Failure to pass the budget may engulf local markets and local note in a cloud of risk aversion
by SHAHEERA AZNAM SHAH / pic by BLOOMBERG
CURRENCY traders tracking the US dollar/ringgit trade will be closely tracking the consensus vote on Budget 2021 this week coupled with the development of new Covid-19 cases to provide trading leads as funds flow into cyclical counters on the local bourse.
Oanda Corp Asia-Pacific senior market analyst Jeffrey Halley said should there be any positive outcomes from the two circumstances, it would influence the local currency and stocks, and possibly support the local unit to strengthen further and test the 4.05 level after closing the week at a 10-month high of 4.09 last Friday.
“Two local factors will influence Malaysian stocks and the ringgit in the short term. The upcoming parliamentary vote to pass the 2021 budget is the first major hurdle.
“If the vote fails, that will negatively weigh on the stock market and the currency as political uncertainty returns to Malaysia with a vengeance.
“Secondly, the trajectory of Covid-19 infections. If cases start to fall rapidly, that should be a bullish driver for both,” he told The Malaysian Reserve.
However, if the infection spike continues, it will act as a drag on the domestic economy which is already in recession, Halley said.
MPs are scheduled to vote on the country’s biggest budget of RM322.5 billion on Wednesday.
The ringgit was able to capitalise on the risk-on tone last week partly helped by the Regional Comprehensive Economic Partnership (RCEP) trade deal and rising energy prices, but that could all be jeopardised by an unsuccessful consensus vote on Budget 2021.
“Failure to pass the budget may engulf Malaysian markets in a cloud of risk aversion,” Han Tan of FXTM warned.
Foreign-exchange markets are now more focused on the dollar and positives emerging currencies.
Halley said the greenback is facing depreciating forces led by market expectations of a ramped up quantitative easing to lower US unemployment and avoid a deeper recession.
The fall of the greenback due to the extensive execution of monetary policy is expected to provide a boost to Asian currencies such as the ringgit, he added.
“Local factors aside, the split between the US Federal Reserve (Fed) and the Treasury Department over the extension of business support measures under the Cares (coronavirus aid, relief and economic security) Act means that the Fed will almost certainly ramp up quantitative easing at their upcoming December meeting.
“That will be negative for the dollar which is expected to fall all the way through 2021,” he said.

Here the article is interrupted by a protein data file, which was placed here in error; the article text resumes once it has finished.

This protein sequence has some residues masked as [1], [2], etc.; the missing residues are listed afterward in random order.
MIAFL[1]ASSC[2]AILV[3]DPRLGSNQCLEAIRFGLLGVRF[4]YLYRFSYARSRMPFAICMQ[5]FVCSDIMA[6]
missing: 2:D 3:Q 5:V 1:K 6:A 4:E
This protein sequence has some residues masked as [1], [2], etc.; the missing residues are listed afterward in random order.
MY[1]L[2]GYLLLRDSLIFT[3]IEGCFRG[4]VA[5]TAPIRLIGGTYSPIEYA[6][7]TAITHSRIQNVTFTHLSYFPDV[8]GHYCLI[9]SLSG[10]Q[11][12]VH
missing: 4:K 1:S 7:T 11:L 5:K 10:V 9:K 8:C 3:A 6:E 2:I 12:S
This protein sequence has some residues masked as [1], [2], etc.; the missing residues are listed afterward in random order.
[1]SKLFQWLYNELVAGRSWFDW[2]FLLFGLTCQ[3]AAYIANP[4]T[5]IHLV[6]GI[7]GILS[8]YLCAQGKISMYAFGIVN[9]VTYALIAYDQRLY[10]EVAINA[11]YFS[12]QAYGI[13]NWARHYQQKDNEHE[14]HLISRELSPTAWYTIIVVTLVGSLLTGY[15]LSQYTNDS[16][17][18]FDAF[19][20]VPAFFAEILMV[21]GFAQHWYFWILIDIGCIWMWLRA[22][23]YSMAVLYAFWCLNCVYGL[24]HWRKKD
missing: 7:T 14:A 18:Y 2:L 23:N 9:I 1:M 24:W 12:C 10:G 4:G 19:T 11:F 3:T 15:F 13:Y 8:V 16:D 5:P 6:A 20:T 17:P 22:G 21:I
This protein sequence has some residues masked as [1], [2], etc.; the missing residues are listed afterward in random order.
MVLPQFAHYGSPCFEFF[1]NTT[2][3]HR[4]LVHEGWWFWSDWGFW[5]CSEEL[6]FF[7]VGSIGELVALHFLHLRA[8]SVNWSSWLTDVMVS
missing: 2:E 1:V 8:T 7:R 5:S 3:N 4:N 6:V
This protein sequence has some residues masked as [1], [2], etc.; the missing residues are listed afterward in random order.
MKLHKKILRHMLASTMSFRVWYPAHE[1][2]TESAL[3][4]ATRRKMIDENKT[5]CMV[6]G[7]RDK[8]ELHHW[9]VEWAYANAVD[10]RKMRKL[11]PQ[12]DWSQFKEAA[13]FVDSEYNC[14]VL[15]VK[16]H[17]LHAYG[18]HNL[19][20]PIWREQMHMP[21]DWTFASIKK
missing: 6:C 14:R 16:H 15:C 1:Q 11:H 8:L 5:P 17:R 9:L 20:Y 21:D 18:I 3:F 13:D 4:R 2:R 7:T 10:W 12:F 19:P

US President Donald Trump had passed a US$2.2 trillion (RM9 trillion) financial relief package in the earlier stage of the Covid-19 pandemic, namely the Cares Act, to ease the downturn implications to the economic giant.
However, the monetary assistance is set to end on Dec 26, 2020, which will leave millions of American without unemployment benefits.
By year-end, Halley expects the dollar/ringgit pair to have fallen through 4.00 and possibly as far as 3.90.
Tan added that investors will continue to monitor the health response out of major economies, and a further sign of the pandemic’s grip may dampen risk-taking activities.
A slew of positive surprises on economic data this week could increase hopes that the global economic recovery remains intact despite the rising infection numbers.
“Markets will also be keenly awaiting the identity of the next US Treasury secretary with President-elect Joe Biden having revealed he has already made his selection. With the US economy clearly in need of more financial stimulus, investors will assess how closely aligned the next Treasury secretary will be with the policy bias within Congress in determining the near-term US fiscal response to the pandemic,” Tan said. As for the monetary policy response, more clues may be gleamed from the incoming Federal Open Market Committee meeting minutes, he added.
Meanwhile, Haley expects the FTSE Bursa Malaysia (FBM) KLCI to chart a continuous recovery as investors gravitate towards blue chips supported by the Covid-19 vaccine newsflow.
“The benchmark FBM KLCI’s relative performance depends on the evolution of the Covid-19 vaccine situation.
“If a number of vaccines is rapidly approved by the end of the year or in January next year, the rotation trade from technology to cyclical growth industries should accelerate.
“The index — which is heavy in legacy industries and sectors, and very light in technology — should outperform its regional peers except for Singapore and Indonesia,” he said.
He added that should the vaccine race drag on well into early next year, the local benchmark will continue to rise, but underperform against China, Taiwan, South Korea, Japan and the US — countries with more world-class technology companies.
Read our earlier report